My best friend and my then-wife sat me down together at a Very Special Happy Hour and made me write out a contract -- that I would find a therapist and start counseling within the month -- and sign it. I think that gave me accountability and also the knowledge that people outside myself and outside my relationship saw that I needed help, and that gave me the push I needed.

Mark S. Komrad M.D. said...

In my 25 years of practicing psychiatry, about 15% of my practice has involved people who have come to consult me,not about their own mental health symptoms per se, but about someone in their family or a friend, who is clearly in emotional trouble and needs to be convinced to get state-of-the-art evaluation and treatment. In these consultations, we brainstorm a variety of approaches, from the most encouraging, facilitative compassionate approaches, through more significant interventions. This book is my attempt to transmit what I have learned from these clinical experiences.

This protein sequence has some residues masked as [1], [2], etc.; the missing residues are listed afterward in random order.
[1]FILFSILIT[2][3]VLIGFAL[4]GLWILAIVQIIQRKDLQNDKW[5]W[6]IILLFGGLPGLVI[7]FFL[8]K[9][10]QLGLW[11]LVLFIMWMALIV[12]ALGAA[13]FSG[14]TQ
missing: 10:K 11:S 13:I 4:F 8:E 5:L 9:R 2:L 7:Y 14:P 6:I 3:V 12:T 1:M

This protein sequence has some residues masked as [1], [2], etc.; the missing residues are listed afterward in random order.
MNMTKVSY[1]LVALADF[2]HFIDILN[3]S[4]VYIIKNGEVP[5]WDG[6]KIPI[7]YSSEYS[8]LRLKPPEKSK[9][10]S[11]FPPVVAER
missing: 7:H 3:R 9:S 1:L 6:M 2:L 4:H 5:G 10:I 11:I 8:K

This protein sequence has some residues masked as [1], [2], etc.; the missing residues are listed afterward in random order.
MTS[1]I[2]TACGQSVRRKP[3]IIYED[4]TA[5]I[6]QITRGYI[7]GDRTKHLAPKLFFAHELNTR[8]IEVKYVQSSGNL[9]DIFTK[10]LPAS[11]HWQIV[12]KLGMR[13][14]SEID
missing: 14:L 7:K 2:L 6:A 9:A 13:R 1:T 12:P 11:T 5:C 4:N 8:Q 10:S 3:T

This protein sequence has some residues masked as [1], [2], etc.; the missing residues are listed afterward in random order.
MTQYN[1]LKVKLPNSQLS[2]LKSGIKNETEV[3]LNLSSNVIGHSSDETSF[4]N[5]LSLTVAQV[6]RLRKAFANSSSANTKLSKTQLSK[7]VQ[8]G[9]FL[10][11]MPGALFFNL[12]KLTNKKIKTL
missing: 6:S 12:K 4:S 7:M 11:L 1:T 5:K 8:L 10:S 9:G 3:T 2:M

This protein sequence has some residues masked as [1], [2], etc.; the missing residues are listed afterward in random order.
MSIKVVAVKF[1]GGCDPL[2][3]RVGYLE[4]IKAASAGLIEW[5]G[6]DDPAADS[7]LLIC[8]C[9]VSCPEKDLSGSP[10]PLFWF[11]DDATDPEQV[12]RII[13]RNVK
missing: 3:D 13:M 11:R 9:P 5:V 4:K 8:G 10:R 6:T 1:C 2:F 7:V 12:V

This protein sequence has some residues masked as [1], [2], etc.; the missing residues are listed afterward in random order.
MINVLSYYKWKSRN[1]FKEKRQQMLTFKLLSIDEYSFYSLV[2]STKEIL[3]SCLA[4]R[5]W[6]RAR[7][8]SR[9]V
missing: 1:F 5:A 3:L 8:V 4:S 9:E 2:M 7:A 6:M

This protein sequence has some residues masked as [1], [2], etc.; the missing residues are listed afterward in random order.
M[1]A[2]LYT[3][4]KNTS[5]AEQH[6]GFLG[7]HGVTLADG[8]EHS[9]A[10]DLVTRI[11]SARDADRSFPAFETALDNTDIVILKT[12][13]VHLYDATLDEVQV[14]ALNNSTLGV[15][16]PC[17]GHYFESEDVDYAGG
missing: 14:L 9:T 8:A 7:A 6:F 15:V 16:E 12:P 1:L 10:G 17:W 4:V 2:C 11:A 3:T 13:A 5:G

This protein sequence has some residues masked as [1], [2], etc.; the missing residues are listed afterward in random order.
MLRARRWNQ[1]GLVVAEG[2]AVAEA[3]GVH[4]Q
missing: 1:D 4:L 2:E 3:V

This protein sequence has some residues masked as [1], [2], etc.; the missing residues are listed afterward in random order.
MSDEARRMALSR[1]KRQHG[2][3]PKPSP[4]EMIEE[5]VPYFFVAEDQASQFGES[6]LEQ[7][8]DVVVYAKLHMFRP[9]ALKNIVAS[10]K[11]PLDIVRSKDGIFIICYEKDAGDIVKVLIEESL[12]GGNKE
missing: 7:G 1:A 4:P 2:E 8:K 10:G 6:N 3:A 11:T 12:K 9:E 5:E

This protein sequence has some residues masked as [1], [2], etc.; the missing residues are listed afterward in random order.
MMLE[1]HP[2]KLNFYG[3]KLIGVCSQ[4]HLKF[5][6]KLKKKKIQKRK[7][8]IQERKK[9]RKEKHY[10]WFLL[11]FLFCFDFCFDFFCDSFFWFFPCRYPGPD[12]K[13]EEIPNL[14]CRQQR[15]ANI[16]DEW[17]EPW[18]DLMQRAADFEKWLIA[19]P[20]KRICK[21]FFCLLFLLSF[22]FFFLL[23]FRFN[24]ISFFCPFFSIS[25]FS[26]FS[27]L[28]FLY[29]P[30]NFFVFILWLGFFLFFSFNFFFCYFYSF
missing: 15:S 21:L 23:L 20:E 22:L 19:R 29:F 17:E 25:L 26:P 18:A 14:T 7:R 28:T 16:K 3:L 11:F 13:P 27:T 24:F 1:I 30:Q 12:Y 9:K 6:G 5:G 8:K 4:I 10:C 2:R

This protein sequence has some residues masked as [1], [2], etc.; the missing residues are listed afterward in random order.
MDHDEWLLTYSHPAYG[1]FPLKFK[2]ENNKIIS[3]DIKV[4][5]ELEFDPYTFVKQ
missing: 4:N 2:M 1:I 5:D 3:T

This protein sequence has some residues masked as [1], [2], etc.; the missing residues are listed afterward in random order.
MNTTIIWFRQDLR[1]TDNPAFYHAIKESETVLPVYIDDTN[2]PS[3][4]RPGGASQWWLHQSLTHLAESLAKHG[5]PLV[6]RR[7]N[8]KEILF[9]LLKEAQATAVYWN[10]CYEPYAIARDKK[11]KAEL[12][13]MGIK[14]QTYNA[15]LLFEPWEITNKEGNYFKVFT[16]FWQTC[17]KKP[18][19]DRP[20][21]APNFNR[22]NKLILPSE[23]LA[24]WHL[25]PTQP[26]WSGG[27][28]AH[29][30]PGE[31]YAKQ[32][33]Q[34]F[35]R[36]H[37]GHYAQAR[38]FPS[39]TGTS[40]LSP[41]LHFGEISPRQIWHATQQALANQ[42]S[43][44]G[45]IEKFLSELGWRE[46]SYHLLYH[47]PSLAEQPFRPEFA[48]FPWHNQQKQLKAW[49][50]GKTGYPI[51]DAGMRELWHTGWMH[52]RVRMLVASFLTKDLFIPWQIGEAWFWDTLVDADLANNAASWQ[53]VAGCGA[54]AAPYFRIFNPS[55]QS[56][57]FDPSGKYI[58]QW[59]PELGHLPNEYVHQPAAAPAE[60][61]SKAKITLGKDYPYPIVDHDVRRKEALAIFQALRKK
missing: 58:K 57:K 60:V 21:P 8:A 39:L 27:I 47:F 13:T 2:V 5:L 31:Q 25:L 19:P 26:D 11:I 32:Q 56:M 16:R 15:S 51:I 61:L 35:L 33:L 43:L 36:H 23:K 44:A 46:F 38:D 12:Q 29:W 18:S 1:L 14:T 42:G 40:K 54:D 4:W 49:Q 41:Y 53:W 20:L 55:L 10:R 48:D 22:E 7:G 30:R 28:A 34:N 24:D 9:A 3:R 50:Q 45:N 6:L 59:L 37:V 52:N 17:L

In the book, I start by looking at a wide variety of reasons why psychiatric troubled people often don't take themselves to a professional for evaluation. I cover a wide territory here. I then take the reader systematically through all the things that have worked in these consultations in the last quarter century, from how to actively listen and persuade, through recruiting more allies into the effort, and even through the use of latent power inherent in family relationships that often goes under-utilized (one of the most important things I've learned to help families do). Finally, I have an introduction to the system for involuntary evaluation--when to use it, how to use it and, in those rare cases when it is necessary, how to help your person of concern get the best possible outcomes in that system. You can read a summary of each the book in the excerpt of the book's INTRO, which is posted on it's website: